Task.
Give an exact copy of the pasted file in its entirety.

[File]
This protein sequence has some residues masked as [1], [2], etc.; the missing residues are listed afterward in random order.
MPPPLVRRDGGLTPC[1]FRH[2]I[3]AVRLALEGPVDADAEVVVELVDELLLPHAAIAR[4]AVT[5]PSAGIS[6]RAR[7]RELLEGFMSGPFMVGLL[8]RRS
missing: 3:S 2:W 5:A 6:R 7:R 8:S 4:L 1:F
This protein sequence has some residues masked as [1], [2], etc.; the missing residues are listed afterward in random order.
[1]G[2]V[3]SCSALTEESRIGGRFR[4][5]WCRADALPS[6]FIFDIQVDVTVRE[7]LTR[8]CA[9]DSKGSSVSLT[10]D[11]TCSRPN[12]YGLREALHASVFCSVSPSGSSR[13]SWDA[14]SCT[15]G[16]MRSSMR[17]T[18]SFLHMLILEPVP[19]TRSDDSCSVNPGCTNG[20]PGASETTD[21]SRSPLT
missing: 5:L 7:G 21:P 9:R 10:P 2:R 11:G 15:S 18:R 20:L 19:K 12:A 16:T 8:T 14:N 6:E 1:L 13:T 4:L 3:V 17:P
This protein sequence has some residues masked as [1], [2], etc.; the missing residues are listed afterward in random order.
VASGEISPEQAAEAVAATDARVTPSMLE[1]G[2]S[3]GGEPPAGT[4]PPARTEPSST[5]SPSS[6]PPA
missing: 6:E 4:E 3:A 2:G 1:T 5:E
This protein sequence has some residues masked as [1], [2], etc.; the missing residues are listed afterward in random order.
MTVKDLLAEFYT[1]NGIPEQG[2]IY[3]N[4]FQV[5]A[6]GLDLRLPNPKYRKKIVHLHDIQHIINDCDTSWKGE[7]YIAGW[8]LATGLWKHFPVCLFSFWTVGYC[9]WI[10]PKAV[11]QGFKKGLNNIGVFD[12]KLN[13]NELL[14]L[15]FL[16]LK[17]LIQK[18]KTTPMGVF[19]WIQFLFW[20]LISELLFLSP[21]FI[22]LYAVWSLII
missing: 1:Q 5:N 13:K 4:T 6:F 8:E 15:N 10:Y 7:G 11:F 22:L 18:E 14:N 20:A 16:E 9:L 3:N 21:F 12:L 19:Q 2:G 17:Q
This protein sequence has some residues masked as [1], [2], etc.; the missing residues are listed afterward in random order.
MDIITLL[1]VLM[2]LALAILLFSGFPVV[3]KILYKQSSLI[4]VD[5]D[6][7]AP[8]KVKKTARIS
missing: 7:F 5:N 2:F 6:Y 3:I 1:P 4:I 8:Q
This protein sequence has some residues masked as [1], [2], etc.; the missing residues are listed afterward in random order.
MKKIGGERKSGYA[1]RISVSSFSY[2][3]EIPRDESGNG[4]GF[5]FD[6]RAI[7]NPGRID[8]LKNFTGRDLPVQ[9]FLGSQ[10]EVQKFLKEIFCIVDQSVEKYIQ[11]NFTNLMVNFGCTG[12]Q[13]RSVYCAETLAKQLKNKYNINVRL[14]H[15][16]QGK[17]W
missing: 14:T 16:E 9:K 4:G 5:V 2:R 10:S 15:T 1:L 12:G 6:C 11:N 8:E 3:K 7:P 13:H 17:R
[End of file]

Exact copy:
This protein sequence has some residues masked as [1], [2], etc.; the missing residues are listed afterward in random order.
MPPPLVRRDGGLTPC[1]FRH[2]I[3]AVRLALEGPVDADAEVVVELVDELLLPHAAIAR[4]AVT[5]PSAGIS[6]RAR[7]RELLEGFMSGPFMVGLL[8]RRS
missing: 3:S 2:W 5:A 6:R 7:R 8:S 4:L 1:F
This protein sequence has some residues masked as [1], [2], etc.; the missing residues are listed afterward in random order.
[1]G[2]V[3]SCSALTEESRIGGRFR[4][5]WCRADALPS[6]FIFDIQVDVTVRE[7]LTR[8]CA[9]DSKGSSVSLT[10]D[11]TCSRPN[12]YGLREALHASVFCSVSPSGSSR[13]SWDA[14]SCT[15]G[16]MRSSMR[17]T[18]SFLHMLILEPVP[19]TRSDDSCSVNPGCTNG[20]PGASETTD[21]SRSPLT
missing: 5:L 7:G 21:P 9:R 10:P 2:R 11:G 15:S 18:R 20:L 19:K 12:A 16:T 8:T 14:N 6:E 1:L 13:T 4:L 3:V 17:P
This protein sequence has some residues masked as [1], [2], etc.; the missing residues are listed afterward in random order.
VASGEISPEQAAEAVAATDARVTPSMLE[1]G[2]S[3]GGEPPAGT[4]PPARTEPSST[5]SPSS[6]PPA
missing: 6:E 4:E 3:A 2:G 1:T 5:E
This protein sequence has some residues masked as [1], [2], etc.; the missing residues are listed afterward in random order.
MTVKDLLAEFYT[1]NGIPEQG[2]IY[3]N[4]FQV[5]A[6]GLDLRLPNPKYRKKIVHLHDIQHIINDCDTSWKGE[7]YIAGW[8]LATGLWKHFPVCLFSFWTVGYC[9]WI[10]PKAV[11]QGFKKGLNNIGVFD[12]KLN[13]NELL[14]L[15]FL[16]LK[17]LIQK[18]KTTPMGVF[19]WIQFLFW[20]LISELLFLSP[21]FI[22]LYAVWSLII
missing: 1:Q 5:N 13:K 4:T 6:F 8:E 15:N 10:Y 7:G 11:F 22:L 18:E 14:N 20:A 16:E 9:L 3:N 21:F 12:L 19:Q 2:G 17:Q
This protein sequence has some residues masked as [1], [2], etc.; the missing residues are listed afterward in random order.
MDIITLL[1]VLM[2]LALAILLFSGFPVV[3]KILYKQSSLI[4]VD[5]D[6][7]AP[8]KVKKTARIS
missing: 7:F 5:N 2:F 6:Y 3:I 1:P 4:I 8:Q
This protein sequence has some residues masked as [1], [2], etc.; the missing residues are listed afterward in random order.
MKKIGGERKSGYA[1]RISVSSFSY[2][3]EIPRDESGNG[4]GF[5]FD[6]RAI[7]NPGRID[8]LKNFTGRDLPVQ[9]FLGSQ[10]EVQKFLKEIFCIVDQSVEKYIQ[11]NFTNLMVNFGCTG[12]Q[13]RSVYCAETLAKQLKNKYNINVRL[14]H[15][16]QGK[17]W
missing: 14:T 16:E 9:K 4:G 5:V 2:R 10:S 15:T 1:L 12:G 6:C 11:N 8:E 3:K 7:P 13:H 17:R